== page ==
The new Galway Tribal Diaspora Project is gathering tales from native Galwegians who left Ireland to start a new life abroad. This is Sinead Clancy, in Hollywood, Los Angeles' story.
Read more: New Galway project tells Diaspora Tribe's stories from around the world
She may have swapped work on an Irish language soap opera in Connemara for the glamour of Hollywood, but Moycullen native Sinead Clancy still values her Galway roots and is currently making sure that her young son learns the Irish language.
Sinead developed a deep love of the arts at school in An Spideal, by the shores of Galway Bay, and graduated as a designer in Dublin before studying film and TV in Galway, where she juggled student life with part-time work in two of the city’s busiest bars.
She worked on five feature films at Roger Corman’s studio in Connemara and moved to the U.S. after meeting her American husband on one of the film sets. Divorced now, she continues to work in the movie industry, where she has met stars such as Kelsey Grammer, Martin Lawrence, and Reba McEntire.
“The move to the U.S was not without its difficulties. Driving was the hardest part as I had to learn to drive on the wrong side of the road and navigate the crazy freeways! LA is so spread out, you have to use a car to get anywhere. Initially, it was very hard being away from family and friends. Socially, I was starting from scratch and it certainly took a while to build up a network of friends and community,” she says with great honesty.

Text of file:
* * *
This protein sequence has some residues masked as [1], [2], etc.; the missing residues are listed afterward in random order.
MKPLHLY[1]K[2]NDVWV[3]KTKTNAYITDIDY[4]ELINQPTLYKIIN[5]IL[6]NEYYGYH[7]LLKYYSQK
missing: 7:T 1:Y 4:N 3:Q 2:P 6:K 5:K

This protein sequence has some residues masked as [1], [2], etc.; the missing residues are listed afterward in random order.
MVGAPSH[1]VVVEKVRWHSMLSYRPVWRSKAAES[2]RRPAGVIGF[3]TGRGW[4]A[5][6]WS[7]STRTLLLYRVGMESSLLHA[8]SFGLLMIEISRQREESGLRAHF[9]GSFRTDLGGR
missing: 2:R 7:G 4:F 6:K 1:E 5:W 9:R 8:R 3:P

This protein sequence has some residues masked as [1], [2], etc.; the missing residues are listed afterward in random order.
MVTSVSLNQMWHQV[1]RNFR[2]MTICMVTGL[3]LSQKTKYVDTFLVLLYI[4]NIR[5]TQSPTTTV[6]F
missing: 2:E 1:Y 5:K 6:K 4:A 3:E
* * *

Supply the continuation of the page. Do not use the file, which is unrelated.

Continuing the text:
Sinead is grateful for the opportunities she has had working as a set director with networks such as NBC, ABC, Disney, and Fox, since relocating across the Atlantic. She is the mother to twins, a boy and a girl, and loves both the weather and lifestyle on offer in California.
“While our lives are very firmly rooted here now, I do maintain very strong links with my family back in Galway,” she says. “Almost all of them, including extended relatives, have visited me in LA at one point or another. Despite constantly teasing me about my Irish accent, the kids love that they have an Irish heritage and both have their Irish passports. My son has taken it a step further and is learning to speak Irish through an app called DuoLingo!”
You can read more stories from the Galway Tribal Diaspora Project here:
- Patrick J. Conneely, Massachusetts
- Tom Higgins, Ontario, Canada
- Danny Darcy, Tenerife, Spain
The entire Galway Tribal Diaspora Project can be viewed online at galwaytribe.com. If you have a friend or family member who would be interested in taking part, you can email Michael at email@example.com or fill in the online application form at www.galwaytribe.com.
* Ciaran Tierney won the Irish Current Affairs Blogger of the Year award at the Tramline, Dublin, last month. Find him on Facebook at facebook.com/ciarantierneymedia onTwitter @ciarantierney.
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